Who are your all-time favourite players? A question that is a nigh-on impossible challenge; to separate one player from another in a game that makes one feel such a gamut of emotions.
I came to my decision by remembering the ones who compelled me to share in their experience and walk a mile in their shoes.
These are the five I settled on, but Roarers, who are yours?
1) Allan Border (Australia)
They say that Sport embodies Life, and when Allan Border came to real prominence in the mid 80’s as Australia’s Captain, he became an inspiration.
He was the epitome of the little Aussie battler with everything against him, which mirrored my life at the time with skyrocketing mortgage rates forcing my family to the wall.
He made me live through his example, no matter the challenge, and taught me to find a way.
Through that strength, he inspired a steely determination inside one to rise.
Winning the 1987 World Cup was the first flicker of hope, with regaining the Ashes in 1989 adding to the revival.
The 90’s saw Australia’s re-emergence, and eventually dominance, largely propelled by Allan Border.
2) Bhagwat Chandrasekhar (India)
The man known as Chandra was a vindicated genius with a reputation for bettering the batting greats in his time.
His bowling had a Cobras edge to it in its unpredictability, bowling leg spin off a long run at medium pace with an eclectic assortment of deliveries with real venom.
But it was only part of the reason why I loved the man so much.
He embodied the idea that success in the game is about ability, but it is as much about the determination to overcome obstacles, as well as the passion and enthusiasm one has for the game.
He overcame Polio as a child that withered his bowling wrist to be a test great.
That was a life lesson he gave to all, but he took it a step further in his on-field demeanour.
Few would debate that he was a genuine star, but he possessed such self-effacing charm that saw him viewed as a man that was humble, proud, but still confident.
Sadly, these qualities are so foreign in this age of player histrionics.
3) Viv Richards (West Indies)
When I hear the new-age cricket fans claim how T20 had globalised the game, I laugh, for the great West Indies team did it back in the 1970’s.
The standout in that team was the masterful batsman Viv Richards, who was a combination of sublime genius and pervasive charisma that intimidated like no other.
People used to beg, borrow and steal to watch him play, as seen at his time at Somerset in the English County competition, with fans sleeping overnight at the ground to guarantee a sight of Richards.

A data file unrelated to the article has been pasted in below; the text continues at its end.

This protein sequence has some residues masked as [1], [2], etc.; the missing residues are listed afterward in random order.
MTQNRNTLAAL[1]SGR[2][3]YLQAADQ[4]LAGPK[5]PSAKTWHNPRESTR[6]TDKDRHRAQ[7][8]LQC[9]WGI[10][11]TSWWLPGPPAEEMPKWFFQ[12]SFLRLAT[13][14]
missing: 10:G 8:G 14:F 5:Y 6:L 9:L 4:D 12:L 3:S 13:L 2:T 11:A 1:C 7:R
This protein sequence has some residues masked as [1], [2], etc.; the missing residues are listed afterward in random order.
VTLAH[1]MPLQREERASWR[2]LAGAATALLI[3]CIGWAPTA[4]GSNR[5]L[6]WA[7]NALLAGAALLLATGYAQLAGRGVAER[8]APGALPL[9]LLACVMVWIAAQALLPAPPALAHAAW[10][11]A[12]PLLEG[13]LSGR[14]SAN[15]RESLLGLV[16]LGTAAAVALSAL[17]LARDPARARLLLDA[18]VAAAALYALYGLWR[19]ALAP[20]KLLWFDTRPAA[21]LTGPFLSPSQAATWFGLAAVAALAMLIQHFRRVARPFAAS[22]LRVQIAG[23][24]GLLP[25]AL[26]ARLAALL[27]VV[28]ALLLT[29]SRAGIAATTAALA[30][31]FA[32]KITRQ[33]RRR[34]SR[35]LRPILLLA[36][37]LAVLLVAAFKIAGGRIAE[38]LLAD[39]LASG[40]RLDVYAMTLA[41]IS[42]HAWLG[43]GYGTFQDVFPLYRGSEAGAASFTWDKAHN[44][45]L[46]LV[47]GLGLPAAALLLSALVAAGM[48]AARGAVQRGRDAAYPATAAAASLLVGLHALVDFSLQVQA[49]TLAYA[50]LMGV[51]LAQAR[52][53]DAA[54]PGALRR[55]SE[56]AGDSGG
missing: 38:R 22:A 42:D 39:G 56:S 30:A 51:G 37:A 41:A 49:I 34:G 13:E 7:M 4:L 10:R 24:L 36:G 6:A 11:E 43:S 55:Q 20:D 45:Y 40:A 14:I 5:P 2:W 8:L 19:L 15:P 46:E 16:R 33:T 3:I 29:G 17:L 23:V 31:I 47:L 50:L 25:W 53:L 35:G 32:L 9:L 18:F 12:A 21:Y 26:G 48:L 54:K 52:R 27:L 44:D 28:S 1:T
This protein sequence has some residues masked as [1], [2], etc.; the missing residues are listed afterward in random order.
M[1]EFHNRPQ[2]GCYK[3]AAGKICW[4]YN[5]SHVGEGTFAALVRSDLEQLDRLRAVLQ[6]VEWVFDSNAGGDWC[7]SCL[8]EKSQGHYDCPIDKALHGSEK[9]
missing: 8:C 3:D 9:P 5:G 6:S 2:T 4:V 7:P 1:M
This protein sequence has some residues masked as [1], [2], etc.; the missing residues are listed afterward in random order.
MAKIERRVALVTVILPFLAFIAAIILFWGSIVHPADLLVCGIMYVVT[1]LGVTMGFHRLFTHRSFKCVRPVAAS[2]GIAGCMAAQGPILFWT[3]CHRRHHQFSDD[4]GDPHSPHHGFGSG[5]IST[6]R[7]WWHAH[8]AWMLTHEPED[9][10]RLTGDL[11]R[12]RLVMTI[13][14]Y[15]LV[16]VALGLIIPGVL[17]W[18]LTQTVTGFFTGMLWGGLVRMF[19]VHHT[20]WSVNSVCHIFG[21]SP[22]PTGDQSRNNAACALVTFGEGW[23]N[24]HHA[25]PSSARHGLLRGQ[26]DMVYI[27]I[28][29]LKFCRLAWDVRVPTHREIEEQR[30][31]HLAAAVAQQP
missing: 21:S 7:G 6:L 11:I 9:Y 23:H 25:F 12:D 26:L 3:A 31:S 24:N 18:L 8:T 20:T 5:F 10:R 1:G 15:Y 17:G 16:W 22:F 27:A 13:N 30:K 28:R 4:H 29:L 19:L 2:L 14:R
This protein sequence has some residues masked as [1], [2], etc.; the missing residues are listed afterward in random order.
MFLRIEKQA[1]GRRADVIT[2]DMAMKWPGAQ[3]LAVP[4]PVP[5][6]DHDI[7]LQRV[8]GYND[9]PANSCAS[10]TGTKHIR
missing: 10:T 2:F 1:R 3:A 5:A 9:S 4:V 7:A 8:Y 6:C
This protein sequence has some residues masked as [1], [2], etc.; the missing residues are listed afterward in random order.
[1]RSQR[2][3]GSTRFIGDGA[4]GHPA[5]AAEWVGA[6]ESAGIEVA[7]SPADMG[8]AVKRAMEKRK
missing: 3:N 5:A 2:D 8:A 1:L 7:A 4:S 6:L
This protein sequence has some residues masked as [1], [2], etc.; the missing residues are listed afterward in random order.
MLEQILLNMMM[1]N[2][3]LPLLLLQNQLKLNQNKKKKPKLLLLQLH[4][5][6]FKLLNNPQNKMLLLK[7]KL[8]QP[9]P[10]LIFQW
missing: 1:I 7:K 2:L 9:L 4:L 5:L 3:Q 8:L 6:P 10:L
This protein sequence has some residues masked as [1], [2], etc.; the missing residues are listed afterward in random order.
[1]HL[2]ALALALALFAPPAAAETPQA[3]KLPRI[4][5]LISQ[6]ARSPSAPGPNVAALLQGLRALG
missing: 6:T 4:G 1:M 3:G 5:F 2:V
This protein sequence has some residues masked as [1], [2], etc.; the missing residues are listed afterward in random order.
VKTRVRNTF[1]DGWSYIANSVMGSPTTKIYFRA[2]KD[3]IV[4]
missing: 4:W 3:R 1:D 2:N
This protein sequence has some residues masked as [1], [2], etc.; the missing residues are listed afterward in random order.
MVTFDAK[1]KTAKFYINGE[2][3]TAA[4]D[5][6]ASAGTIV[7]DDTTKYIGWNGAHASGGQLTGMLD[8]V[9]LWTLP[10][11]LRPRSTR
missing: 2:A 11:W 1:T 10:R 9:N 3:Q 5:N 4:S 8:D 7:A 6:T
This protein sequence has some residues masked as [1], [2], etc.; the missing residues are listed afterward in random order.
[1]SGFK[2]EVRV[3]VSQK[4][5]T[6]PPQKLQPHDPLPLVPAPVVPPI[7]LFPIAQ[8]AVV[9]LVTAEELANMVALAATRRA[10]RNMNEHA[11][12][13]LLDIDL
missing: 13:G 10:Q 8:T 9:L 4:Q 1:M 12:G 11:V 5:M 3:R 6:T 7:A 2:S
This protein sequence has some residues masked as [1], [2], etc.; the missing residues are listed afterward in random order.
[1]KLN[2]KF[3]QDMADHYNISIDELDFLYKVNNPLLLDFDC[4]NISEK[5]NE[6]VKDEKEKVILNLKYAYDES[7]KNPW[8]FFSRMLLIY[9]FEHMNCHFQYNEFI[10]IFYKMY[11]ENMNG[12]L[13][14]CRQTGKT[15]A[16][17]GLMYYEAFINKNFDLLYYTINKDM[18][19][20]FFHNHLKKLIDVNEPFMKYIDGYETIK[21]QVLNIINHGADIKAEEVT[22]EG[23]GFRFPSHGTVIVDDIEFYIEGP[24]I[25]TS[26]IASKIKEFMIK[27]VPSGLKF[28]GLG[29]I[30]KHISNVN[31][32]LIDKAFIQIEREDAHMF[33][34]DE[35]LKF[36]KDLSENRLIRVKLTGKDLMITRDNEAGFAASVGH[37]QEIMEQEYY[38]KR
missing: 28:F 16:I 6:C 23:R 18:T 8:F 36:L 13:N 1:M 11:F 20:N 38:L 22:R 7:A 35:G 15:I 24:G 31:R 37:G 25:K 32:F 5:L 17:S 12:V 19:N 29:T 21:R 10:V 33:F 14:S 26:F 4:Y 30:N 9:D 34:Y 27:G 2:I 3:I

He was unparalleled brilliance as a batsman, but it was more his character that made one idolise him – he was just that damned cool!
4) John Snow (England)
I always loved the loosed-from-Hell quicks who were intent on destruction.
John Snow was one that stood out because of his unpredictable and untethered nature that never saw a line in the sand that he would not cross.
He paid scant regard to unwritten conventions as he tried to behead tail-enders, hip checked batsmen at the non strikers end sending them into the middle of next week, and even tried to decapitate superiors in net sessions.
Despite his unhinged nature, he was a great fast bowler, seen best in his bettering of Garry Sobers in a victorious English tour to the Caribbean in 1968, and his Ashes plunder Down Under in 1972.
5) V.V.S Laxman (India)
Everything about this great Indian batsman was pristine style, from his characteristic chic red scarf draped around his neck, to the sublime elegance in technique.
This captivated viewers, but his genius, coupled with his match winning substance from any position made one hang off his every move.
I loved his puristic style, which never saw him hit a ball in the air. His game was all about the dexterity of his footwork, fool-proof technique, and irresistible timing that saw the ball rocket off his every caressed shot.
How he mastered Shane Warne belonged in the dream factory, with the leg spinner ripping deliveries out of the rough outside leg to Laxman just to see the genius of VVS hit against the rearing spin through the vacant leg side with an effortless flick of his wrists, or surgically dissecting the packed off side field.